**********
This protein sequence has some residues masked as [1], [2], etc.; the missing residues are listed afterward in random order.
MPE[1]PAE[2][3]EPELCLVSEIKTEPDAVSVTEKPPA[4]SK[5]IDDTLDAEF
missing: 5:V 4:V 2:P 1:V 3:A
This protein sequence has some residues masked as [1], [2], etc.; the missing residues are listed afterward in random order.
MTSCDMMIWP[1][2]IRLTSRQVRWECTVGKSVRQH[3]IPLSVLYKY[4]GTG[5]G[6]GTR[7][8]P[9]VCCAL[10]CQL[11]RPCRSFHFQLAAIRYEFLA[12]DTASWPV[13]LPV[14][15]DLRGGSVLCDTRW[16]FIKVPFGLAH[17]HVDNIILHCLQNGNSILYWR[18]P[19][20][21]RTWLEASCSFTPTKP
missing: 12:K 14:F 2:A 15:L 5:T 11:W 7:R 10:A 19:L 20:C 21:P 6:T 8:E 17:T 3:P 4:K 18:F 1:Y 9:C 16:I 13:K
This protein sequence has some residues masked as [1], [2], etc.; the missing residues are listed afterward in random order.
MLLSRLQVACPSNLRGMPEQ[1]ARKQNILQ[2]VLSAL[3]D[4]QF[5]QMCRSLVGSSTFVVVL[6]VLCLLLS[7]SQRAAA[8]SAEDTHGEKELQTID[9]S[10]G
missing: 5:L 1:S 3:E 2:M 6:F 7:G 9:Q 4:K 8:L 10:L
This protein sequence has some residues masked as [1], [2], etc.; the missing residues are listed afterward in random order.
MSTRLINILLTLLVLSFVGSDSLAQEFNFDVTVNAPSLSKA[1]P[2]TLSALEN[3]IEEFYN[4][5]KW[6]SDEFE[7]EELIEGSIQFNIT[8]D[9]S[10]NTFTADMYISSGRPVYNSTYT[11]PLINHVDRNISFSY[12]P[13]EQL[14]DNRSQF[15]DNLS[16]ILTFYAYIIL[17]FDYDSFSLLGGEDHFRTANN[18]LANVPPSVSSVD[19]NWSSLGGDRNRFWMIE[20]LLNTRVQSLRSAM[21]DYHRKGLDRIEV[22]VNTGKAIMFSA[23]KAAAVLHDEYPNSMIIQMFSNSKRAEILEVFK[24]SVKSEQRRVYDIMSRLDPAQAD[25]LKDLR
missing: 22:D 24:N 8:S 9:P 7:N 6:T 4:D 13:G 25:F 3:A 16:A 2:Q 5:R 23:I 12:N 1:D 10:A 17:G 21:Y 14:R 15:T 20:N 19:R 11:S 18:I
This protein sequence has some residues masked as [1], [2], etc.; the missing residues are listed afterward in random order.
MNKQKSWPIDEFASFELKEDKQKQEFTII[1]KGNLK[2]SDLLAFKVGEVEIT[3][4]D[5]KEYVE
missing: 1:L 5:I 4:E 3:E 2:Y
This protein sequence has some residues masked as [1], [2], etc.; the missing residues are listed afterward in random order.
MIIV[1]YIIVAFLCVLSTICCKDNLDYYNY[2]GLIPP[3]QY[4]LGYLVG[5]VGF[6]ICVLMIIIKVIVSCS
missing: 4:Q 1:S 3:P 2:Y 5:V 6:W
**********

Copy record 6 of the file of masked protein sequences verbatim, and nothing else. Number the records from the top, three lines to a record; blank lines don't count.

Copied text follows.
This protein sequence has some residues masked as [1], [2], etc.; the missing residues are listed afterward in random order.
MIIV[1]YIIVAFLCVLSTICCKDNLDYYNY[2]GLIPP[3]QY[4]LGYLVG[5]VGF[6]ICVLMIIIKVIVSCS
missing: 4:Q 1:S 3:P 2:Y 5:V 6:W